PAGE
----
In a recent survey Atlus, the developers of Etrian Odyssey, asked their fans which games they would most like to receive a remake, and if you squint your eyes really tightly and look through the crowd of Persona and Shin Megami Tensei games, you’ll find that Etrian Odyssey lodged in at 10th place. Given that it’s one of our favourite handheld game series, we’ve put some thought into it returning, and decide that the following reasons entirely justify its continued existence.
One of our absolute favourite features of the Etrian games is the way in which their complexities grow. The start of each title is a doggedly simple class selection, granted one that has grown as the series progressed, but you’re simply given the choice of some relatively well known class archetypes and asked to make a selection. Build yourself a team that makes some kind of sense, with a tank here and a healer there or such, and you’re good to go. Well, that’s the theory at least, because you can delve a lot deeper before you even commit, should you wish.
Thus the real game is borne out. Perhaps you reach this point after some failed dungeon jaunts, or you’ve done a little research and do it ahead of time, but it’s soon revealed that these simple class choices actually have a tremendous amount of depth to them. You may have chosen a tank class, but would you rather they specialise in damage, and would you like your healer to actually deal massive amounts of poison damage? Thanks to the skill trees and indeed subclasses in later titles, the choice really is yours, and you’re given full control over it all. When you tie this system to some remarkably creative dungeon designs and a constant stream of alluring elite enemies, it’s a recipe for RPG delight. In this regard then, we’re entirely in favour of a remake or a new title. Sure, there have been attempts to capture the formula with titles like Labyrinth of Refrain on home consoles, but they do not capture this magical combination of simple choices belying depth, often simply opting to lean into complexity from the off, which isn’t exactly new player friendly.
One of the biggest arguments against Etrian Odyssey returning is that no current console has a second screen, and that part of the allure of the series was in creating your own map with the DS and 3DS stylus. Whilst we do agree that this will be a sad loss in future games, we should draw your attention to a title like Strange Journey Redux. This managed to encourage exploration whilst entirely drawing the map on your behalf. You could argue that some of the magic is still missing, and we’d surely agree, but it’s not entirely a deal breaker.
Plus, and this is a big plus, the new hardware could make the dungeons and environment look absolutely incredible. Etrian dungeons are well known for running the gamut of biomes, from ancient ruins to forests, poisons swamps to high technology derelicts, and these could all be brought to life by modern home consoles. Spell effects could be improved, characters given life through extensive voice acting and the dungeons themselves could expand in scope. Yes, map drawing was quite literally the unique draw of the series, but true fans know that it’s about so much more than this, and it could be made available to a modern audience.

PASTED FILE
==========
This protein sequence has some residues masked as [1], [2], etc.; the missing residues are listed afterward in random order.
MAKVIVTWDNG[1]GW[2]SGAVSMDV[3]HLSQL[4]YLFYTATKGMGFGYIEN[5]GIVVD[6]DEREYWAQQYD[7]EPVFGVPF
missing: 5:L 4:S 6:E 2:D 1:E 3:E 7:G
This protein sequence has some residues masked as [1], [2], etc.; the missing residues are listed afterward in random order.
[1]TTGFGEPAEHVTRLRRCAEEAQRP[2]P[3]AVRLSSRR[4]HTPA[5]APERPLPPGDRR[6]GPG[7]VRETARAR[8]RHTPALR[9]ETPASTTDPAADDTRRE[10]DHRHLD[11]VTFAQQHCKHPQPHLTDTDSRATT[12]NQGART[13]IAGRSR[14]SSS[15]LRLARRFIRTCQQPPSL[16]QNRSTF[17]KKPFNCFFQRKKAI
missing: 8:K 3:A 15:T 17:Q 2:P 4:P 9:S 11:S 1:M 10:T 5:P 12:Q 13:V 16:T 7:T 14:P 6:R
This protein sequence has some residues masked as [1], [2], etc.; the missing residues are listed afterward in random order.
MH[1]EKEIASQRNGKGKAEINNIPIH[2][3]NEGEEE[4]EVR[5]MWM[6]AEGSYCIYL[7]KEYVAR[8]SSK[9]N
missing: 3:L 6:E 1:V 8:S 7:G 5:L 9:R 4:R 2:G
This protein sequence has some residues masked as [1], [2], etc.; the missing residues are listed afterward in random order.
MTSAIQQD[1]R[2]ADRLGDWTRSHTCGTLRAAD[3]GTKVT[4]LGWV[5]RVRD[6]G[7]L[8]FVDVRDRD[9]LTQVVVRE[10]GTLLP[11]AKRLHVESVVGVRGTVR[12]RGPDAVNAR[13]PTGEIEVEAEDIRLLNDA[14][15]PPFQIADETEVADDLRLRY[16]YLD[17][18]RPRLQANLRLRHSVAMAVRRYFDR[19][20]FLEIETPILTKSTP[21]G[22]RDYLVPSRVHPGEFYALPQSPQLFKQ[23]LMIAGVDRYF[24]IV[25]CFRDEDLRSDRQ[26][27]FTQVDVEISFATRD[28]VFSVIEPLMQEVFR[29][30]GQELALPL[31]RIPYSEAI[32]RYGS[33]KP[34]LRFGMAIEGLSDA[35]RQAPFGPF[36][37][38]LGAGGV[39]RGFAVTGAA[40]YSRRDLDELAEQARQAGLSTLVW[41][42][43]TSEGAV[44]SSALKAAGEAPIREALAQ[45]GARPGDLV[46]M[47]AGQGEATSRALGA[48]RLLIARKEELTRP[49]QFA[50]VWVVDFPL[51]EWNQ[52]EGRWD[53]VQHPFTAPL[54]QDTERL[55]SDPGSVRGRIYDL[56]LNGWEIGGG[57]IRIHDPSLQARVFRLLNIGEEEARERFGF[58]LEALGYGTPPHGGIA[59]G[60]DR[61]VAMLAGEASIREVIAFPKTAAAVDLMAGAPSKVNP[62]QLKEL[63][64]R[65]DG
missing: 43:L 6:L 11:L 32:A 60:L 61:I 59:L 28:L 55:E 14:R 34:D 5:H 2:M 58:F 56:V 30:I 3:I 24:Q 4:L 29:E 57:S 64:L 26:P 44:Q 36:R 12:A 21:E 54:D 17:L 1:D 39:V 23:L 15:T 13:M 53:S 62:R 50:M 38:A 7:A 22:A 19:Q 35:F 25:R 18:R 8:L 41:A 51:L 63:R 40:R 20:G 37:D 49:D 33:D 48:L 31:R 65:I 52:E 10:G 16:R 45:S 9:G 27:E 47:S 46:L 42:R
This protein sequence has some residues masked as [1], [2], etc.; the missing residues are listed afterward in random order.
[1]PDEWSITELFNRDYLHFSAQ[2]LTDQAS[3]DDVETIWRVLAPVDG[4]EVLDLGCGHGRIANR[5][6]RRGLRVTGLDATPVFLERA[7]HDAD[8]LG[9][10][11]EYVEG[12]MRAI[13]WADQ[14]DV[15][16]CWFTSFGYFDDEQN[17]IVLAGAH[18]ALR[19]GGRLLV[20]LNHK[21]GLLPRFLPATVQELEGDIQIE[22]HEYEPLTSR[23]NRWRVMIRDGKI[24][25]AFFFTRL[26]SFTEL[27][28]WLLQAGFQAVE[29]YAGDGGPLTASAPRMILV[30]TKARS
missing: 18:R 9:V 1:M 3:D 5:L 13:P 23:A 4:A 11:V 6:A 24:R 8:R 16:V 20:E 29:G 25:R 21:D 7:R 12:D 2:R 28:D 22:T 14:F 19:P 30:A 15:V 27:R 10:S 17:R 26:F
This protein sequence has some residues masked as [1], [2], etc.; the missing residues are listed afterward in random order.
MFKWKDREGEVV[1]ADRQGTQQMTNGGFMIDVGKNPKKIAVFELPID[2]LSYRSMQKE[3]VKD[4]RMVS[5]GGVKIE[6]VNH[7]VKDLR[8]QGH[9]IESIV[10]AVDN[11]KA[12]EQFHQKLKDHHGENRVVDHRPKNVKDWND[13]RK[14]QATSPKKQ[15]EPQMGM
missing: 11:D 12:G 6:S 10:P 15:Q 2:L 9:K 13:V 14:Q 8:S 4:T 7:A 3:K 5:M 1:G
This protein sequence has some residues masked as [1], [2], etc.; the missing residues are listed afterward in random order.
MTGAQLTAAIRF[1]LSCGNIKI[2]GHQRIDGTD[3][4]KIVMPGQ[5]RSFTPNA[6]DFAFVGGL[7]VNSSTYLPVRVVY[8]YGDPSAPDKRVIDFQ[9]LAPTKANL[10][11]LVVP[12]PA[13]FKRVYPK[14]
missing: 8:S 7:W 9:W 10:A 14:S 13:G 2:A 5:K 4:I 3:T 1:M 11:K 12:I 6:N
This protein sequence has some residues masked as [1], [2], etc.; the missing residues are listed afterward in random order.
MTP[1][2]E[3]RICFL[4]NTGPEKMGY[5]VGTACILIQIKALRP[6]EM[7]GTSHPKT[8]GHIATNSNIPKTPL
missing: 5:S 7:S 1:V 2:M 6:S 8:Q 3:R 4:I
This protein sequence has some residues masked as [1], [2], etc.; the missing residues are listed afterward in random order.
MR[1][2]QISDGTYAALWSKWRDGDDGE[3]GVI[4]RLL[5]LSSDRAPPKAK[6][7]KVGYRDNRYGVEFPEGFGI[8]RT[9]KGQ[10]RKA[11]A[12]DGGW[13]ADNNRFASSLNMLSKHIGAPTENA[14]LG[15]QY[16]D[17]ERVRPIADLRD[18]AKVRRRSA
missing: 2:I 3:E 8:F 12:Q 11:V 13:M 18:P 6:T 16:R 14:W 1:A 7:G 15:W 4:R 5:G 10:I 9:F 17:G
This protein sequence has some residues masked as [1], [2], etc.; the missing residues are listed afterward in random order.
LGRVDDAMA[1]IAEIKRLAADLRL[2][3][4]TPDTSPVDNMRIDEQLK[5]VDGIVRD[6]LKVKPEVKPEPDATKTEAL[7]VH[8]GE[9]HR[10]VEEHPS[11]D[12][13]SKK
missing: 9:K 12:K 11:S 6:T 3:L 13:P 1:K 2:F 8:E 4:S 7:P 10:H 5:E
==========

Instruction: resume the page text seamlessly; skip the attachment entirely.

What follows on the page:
Improving The Formula
For some reason, being a true RPG fan seems to mean that you cannot allow change to occur, but any MMO fan will tell you that improvements to the base formula aren’t always a bad thing. Ask any fan if they want the return of respec costs and they’ll tell you to take your opinions back to the 2000s where they belong. The same can be true of a title such as Etrian, despite it being rightfully revered for sticking to a rigid formula, and it can do so without losing its identity.
Take Dragon Quest for example. Earlier titles in the series were painfully simple games, mainly as a result of their hardware limitations. Now, being on the DS series of systems isn’t such a hamstring at all, but there’s nothing stopping the Etrian series from moving to the next level in a similar way. Untold titles took a step in this direction, but main and indeed side quests from the remaining titles are painfully basic, and we see huge opportunities to build these stories further. Imagine if you will that tugging at a thread reveals a sprawling addition to the game, with its own specifically designed dungeon to visit, replete with an emotionally driven reason for traversing it. Cues could even be taken from the Divinity series with environmental effects with spells, weather changes, full class combinations or building skill combinations like Persona 3 fusion spells.
At the end of the day, the scope for these games to improve is absolutely huge. They are different, and we don’t want them to become the full on, main meal like a Persona or Final Fantasy, but they could become a gourmet side order akin to a FFT – War of the Lions, or revived like the upcoming Tactics Ogre: Reborn. They deserve to get the attention that their quality warrants, to be seen like the love affair that certain development team members surely have with the series, and making a return on modern consoles is exactly how this can be achieved. The aforementioned tactical-esque games are seeing a revival at the moment, and we’re fed up of seeing the first person dungeon crawler genre overrun by fanservice excuses to play dress up. Give us a real, meaty, difficult and perplexing version. Give us a real Etrian Odyssey, on a platform the whole world can see, and let it shine.
Categories: Etrian Odyssey Nexus